Personal income inched up a modest 0.3 percent in May, but American workers appeared to play it safe by saving more money and holding back on spending, the Commerce Department said yesterday.

''We read this as being weak,'' said Jerry Jordan, chief economist at First Interstate Bancorp in Los Angeles.

According to figures released by the department's Bureau of Economic Analysis, personal savings rose to 6.2 percent last month from 6 percent in April. Savings hit a nearly five-year high of 6.3 percent in March.

Personal consumption was unchanged in May following seven months of increases, a government spokesman said. Discounting inflation, consumption was off by about 0.3 percent.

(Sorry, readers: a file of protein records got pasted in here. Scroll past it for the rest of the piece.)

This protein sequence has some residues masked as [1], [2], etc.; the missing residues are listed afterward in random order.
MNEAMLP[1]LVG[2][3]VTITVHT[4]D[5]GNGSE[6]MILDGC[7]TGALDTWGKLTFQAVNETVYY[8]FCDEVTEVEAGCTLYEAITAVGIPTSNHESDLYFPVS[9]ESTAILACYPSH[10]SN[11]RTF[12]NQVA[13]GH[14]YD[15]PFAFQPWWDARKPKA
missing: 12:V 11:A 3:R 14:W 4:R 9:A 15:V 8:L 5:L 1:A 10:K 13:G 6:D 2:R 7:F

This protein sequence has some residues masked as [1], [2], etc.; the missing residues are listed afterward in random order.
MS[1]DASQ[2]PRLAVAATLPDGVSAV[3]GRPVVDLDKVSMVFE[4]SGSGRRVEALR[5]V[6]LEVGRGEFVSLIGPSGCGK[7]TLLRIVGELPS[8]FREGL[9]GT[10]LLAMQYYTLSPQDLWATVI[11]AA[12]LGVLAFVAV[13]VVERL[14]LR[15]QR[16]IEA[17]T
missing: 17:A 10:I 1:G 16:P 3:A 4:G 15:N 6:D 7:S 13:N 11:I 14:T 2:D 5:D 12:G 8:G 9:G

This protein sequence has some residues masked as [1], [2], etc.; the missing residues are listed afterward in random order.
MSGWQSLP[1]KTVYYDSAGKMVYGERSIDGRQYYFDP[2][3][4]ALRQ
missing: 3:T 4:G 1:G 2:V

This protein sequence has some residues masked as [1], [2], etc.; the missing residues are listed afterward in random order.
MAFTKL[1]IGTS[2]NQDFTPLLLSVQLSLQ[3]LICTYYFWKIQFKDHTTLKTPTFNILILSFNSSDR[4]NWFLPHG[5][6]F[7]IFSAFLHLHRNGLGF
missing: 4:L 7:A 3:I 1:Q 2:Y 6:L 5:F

Last month's 0.3 percent increase in personal income generally was in line with estimates by private forecasters.

The $14 billion gain in income followed increases of 0.3 percent in April and 0.8 percent in March, the report said. The Commerce Department said the April and May advances in personal income were offset by smaller subsidy payments to farmers. Excluding these payments, personal income was up 0.4 percent in May and 0.5 percent in April.

Workers' wages and salaries increased $10.3 billion in May compared with an increase of $16.4 billion in April, with the manufacturing and commodity producing sectors of the economy reporting higher pay.